• UDP uses IP to deliver datagrames to the right host
    • UDP uses ports to provide communication services to individual processes.
  • 56. Ports
    • TCP/IP uses an abstract destination point called a protocal port.
    • Ports are identified by a positive integer.(16 bit : 0-65535)
    • Operating systems provide some mechanism that proecsses use to specify a port.
    • Well known port numbers: http:// www.iana.org /assignments/port-numbers
  • 57.  
  • 58. UDP
    • Datagram Delivery
    • Connectionless
    • Unreliable
    • Minimal
  • 59. TCP: Transmission Control Protocol
    • TCP is an transport layer protocol support by TCP/IP.
    • TCP provides:
      • Connection-oriented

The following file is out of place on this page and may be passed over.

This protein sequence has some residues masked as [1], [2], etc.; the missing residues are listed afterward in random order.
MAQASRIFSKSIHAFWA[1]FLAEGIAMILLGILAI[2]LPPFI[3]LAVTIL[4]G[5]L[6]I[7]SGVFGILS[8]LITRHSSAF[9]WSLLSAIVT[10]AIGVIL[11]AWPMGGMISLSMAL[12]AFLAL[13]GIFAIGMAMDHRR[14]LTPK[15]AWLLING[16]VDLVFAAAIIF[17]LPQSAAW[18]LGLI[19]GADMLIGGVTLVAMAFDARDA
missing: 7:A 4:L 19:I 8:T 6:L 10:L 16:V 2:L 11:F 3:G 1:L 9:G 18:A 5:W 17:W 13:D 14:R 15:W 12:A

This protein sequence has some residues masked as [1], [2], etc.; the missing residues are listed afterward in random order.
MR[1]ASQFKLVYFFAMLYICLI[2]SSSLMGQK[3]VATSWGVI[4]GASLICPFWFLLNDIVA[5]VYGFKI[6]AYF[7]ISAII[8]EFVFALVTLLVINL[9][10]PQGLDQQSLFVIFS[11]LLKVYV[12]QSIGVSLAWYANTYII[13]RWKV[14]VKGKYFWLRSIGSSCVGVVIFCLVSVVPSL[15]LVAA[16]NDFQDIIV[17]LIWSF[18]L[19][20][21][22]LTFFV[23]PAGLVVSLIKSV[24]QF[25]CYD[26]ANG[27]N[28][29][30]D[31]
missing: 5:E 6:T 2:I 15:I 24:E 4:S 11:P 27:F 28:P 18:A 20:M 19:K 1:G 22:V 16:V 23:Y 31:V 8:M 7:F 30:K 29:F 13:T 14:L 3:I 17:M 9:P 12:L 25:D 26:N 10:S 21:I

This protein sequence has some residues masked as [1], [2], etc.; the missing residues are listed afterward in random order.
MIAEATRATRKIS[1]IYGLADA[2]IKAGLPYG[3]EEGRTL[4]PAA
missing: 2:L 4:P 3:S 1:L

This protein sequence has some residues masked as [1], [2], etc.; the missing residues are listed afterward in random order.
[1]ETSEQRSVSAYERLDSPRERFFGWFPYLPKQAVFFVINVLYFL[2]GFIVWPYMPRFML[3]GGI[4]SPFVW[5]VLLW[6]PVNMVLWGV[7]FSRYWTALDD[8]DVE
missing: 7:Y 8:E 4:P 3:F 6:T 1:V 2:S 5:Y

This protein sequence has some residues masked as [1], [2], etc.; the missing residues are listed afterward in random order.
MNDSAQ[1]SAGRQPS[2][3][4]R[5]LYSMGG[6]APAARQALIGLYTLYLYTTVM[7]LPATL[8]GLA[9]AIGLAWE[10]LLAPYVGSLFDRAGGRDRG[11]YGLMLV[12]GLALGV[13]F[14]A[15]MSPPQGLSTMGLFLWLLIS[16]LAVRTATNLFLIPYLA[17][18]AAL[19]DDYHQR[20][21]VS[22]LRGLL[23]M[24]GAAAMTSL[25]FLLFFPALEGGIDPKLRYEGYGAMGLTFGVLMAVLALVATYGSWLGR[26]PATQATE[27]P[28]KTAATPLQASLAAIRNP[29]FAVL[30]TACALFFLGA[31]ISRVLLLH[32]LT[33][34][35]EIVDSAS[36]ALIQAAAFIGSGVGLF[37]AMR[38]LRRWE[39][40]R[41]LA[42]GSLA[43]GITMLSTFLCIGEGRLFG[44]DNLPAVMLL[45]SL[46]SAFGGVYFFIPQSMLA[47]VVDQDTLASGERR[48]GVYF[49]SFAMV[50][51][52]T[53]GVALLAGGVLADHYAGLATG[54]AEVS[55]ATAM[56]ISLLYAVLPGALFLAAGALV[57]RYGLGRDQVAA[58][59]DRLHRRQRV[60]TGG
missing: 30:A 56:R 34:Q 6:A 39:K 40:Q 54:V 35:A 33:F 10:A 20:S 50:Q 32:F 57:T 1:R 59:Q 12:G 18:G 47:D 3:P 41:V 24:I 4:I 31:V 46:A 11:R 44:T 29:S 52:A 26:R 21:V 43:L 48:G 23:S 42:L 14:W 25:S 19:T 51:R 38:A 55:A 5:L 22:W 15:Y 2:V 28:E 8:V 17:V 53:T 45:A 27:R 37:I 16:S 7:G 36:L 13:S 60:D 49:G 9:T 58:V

• Reliable
      • Full-duplex
      • Byte-stream
  • 60. Reliable TCP
  • 61. Connection-Oriented
    • Connection oriented means that a virtual connection is established before any user data is transferred.
    • If the connection cannot be established – the user program is notified.
    • If the connection is ever interrupted – the user program can find out there is a problem.
  • 62. Reliable
    • Reliable means that every transmission of data is acknowledged by the reciver.
    • If the sender does not receive acknowledgement within a specified amount of time, the sender retransmits the data.
    • (Reliable does not mean that things don’t go wrong, it means that we find out when things go wrong)
  • 63. Byte stream
    • Stream means that the connection is treated as a stream of bytes.
    • The user application does not need to package data in individual datagrams. (as with UDP)
      • Somebody still needs to package data into IP packets, just the application doesn’t care.